“The subsidies distort the energy market, and unless we can get that under control, the chance of ever lowering … or capping electrical rates for all Kansans will be impossible.”
“The estimated cost of decommissioning the current batch of turbines is around $4 Billion dollars. And with the expansion of solar facilities, the cost will be even higher. Who will pay for that? The state? The counties? The landowners? The wind companies? Nobody knows…”
The federal Production Tax Credit for industrial wind turbines (extended 13 times since 1992) gets much of the credit for birthing and expanding a wholly unnecessary, environmentally invasive industry. But state tax favors compound the distortion, turning uneconomic, inferior energies into profit-makers.
Here is the story of Kansas’s state property tax exemption for industrial wind turbines as told by Kansas Senator Mike Thompson (District 10). His testimony was filed on behalf of SB 374, which he sponsored to end the property tax exemption on renewables in the state.
A major excerpt follows:
The renewable energy industry is now a mature industry that has been receiving exemptions from property taxes in Kansas since 1999.
There are now close to 4,000 wind turbines across the state with another 6,500 on the drawing board. And, industrial scale solar installations will be expanding rapidly across the state as EVERGY has stated in their Sustainable Transformation Plan.
We are bending over backward to subsidize multi-national, multi-billion dollar companies that are using our state to create a giant industrial scale revenue source for their purposes, until it becomes unprofitable…at which point they will leave us stuck with the cost of decommissioning all of these facilities…for which there is no current plan.
The estimated cost of decommissioning the current batch of turbines is around $4 Billion dollars. And with the expansion of solar facilities, the cost will be even higher. Who will pay for that? The state? The counties? The landowners? The wind companies? Nobody knows…but we had better start saving up some cash in case we do.
Currently, these facilities pay what is called Payment in Lieu of Taxes (PILOT) which is a mere fraction of what they would pay in property taxes. Unfortunately, this was originally done to promote the proliferation of these industries in Kansas. And, as a result of these extremely favorable and welcoming tax structures, we have seen renewables explode in this state at the expense of our reliable base load sources of electricity.
Kansas electrical prices went from below the national average in 2002 before these renewables hit the scene in a big way…to above the national average due to the installation of these industrial scale turbines. And, Kansans now have the highest average electrical prices in our region to show for it.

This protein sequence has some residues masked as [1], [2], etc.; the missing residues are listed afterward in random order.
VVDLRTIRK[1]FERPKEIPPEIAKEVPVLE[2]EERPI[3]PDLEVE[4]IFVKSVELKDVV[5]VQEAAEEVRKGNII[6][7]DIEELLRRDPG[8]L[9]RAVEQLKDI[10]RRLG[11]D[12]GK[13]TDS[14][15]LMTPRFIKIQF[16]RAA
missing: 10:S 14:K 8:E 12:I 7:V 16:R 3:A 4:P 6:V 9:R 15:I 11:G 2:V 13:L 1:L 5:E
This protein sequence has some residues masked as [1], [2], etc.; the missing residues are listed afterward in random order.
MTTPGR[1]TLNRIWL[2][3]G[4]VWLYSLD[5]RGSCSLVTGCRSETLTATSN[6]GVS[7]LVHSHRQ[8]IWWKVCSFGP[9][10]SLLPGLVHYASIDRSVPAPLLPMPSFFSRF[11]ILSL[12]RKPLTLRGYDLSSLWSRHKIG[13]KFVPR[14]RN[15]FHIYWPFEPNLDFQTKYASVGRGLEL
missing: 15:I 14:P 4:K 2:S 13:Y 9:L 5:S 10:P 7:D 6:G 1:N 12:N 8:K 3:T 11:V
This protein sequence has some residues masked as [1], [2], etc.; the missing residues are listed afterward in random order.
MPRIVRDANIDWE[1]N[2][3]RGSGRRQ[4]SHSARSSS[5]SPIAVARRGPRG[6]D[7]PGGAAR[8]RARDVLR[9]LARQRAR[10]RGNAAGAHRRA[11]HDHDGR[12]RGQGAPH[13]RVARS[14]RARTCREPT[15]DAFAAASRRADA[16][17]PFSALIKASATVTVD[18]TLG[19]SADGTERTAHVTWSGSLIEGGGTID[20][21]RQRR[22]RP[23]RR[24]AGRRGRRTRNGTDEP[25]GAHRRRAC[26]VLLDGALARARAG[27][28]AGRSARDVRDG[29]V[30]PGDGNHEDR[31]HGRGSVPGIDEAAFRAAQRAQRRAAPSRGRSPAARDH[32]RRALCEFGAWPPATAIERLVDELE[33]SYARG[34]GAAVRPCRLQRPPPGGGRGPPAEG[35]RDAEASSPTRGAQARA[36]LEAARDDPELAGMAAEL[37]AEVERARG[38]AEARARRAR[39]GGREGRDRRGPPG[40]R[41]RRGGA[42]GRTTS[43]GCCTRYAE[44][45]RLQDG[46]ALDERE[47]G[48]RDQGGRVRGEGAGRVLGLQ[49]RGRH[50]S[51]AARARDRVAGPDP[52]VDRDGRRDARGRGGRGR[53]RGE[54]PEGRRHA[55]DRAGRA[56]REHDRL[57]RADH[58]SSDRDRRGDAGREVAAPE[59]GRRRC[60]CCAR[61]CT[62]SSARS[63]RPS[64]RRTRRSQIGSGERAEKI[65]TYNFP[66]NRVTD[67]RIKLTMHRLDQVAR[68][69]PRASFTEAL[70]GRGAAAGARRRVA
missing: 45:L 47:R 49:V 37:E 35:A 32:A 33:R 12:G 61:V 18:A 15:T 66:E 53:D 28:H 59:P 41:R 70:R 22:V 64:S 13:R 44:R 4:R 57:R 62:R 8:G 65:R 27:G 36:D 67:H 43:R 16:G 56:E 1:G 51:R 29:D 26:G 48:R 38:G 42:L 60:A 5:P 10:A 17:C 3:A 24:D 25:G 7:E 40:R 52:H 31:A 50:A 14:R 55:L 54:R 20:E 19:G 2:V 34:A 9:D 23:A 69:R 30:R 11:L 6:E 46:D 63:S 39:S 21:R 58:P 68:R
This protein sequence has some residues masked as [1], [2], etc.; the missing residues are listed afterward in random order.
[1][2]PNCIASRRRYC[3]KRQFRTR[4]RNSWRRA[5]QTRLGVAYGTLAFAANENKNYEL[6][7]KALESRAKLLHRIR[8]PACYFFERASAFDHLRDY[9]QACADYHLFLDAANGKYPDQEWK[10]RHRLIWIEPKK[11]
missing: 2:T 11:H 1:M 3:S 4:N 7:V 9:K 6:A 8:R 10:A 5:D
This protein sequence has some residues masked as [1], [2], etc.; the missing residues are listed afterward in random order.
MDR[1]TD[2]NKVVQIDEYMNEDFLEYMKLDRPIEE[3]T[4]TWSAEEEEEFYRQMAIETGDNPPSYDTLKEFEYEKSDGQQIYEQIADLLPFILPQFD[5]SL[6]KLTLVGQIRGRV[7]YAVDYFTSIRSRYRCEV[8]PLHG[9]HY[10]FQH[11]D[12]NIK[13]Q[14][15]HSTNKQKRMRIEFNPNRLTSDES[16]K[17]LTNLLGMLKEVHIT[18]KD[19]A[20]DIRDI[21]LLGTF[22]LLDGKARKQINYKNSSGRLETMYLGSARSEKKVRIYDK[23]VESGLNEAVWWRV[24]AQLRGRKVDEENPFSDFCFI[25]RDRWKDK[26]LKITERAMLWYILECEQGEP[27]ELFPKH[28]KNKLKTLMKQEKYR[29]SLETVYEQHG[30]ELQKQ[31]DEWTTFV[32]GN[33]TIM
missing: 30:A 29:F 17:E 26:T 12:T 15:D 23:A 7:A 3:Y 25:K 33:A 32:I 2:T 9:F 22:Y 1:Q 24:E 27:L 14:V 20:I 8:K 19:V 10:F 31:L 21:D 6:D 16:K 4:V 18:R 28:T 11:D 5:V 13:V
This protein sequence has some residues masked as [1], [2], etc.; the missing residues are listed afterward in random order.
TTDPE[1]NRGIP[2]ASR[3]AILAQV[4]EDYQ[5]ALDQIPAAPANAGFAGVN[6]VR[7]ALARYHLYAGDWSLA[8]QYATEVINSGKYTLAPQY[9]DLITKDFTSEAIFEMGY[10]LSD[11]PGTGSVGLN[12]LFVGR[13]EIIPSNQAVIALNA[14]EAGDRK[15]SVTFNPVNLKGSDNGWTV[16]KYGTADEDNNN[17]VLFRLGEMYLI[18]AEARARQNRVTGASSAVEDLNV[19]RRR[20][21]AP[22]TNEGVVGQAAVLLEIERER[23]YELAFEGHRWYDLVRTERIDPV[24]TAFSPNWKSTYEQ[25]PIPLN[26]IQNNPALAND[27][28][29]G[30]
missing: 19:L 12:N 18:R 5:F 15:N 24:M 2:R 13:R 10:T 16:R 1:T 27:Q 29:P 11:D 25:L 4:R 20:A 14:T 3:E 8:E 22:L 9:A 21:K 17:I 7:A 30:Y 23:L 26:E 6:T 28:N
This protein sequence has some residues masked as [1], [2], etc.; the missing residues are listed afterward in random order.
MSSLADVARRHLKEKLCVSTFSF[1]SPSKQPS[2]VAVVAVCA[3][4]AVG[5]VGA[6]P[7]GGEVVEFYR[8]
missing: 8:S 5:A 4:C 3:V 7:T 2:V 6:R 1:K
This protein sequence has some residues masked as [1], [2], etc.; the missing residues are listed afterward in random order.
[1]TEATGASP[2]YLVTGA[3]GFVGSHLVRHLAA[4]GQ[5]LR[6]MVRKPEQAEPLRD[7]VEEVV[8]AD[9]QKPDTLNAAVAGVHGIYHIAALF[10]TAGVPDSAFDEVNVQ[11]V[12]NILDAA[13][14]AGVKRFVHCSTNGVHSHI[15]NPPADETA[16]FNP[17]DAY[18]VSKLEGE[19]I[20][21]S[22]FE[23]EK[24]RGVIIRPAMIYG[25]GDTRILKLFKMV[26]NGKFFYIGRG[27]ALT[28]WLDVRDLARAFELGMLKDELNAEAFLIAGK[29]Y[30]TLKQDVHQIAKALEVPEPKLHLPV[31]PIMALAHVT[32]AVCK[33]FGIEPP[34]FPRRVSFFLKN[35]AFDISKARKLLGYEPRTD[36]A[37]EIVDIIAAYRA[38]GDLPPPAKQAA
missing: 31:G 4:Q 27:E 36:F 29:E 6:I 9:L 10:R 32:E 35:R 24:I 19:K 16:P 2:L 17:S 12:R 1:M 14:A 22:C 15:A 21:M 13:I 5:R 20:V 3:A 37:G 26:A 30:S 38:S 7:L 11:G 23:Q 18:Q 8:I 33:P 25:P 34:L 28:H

The wind industry claims they make up for the unpaid property taxes with … PILOT funds. PILOT funds do not work for several reasons:
1) Negotiated at the County level and thus the dollar amounts vary wildly across the state
2) Counties are not required to share these funds with schools
3) PILOT funds can be “cut off” at any time since they are not regulated
4) Most importantly PILOT funds paid are an estimated $96 million less than what should be paid
In Linn County there is a power plant located in LaCygne that generates $15,888,000 in property taxes per year, close to $7 million of that goes directly to the school system. In neighboring Allen County, there is an Industrial Wind Development that is paying only $250,000 in PILOT funds. Per the Kansas Department of Revenue figures indicate they should be paying almost $4 million in property taxes. Let’s look at the Waverly wind facility in Coffey County for another example.
This wind project began paying PILOTs to Coffey County in 2015. As of 2021 the developers/owners of the Waverly Wind Farm have paid Coffey County $3,127,000 in lieu of property taxes. If you break that down, each turbine with an original cost of nearly $4 million dollars… has paid approximately $5,809.00 per year to the county.
In comparison, I pay $6,800.00 in property taxes for my home in Johnson County which I built in 2002! I pay $1,000.00 more per year in property taxes than a turbine that costs at least 8 times more than my home! In 2016, according to the Waverly Wind Farm website, the original investment in the 90 turbines was $338,000,000, meaning that each turbine originally cost $3.7 million apiece. Under current Kansas law, these turbines are exempt from paying property taxes for 10 years.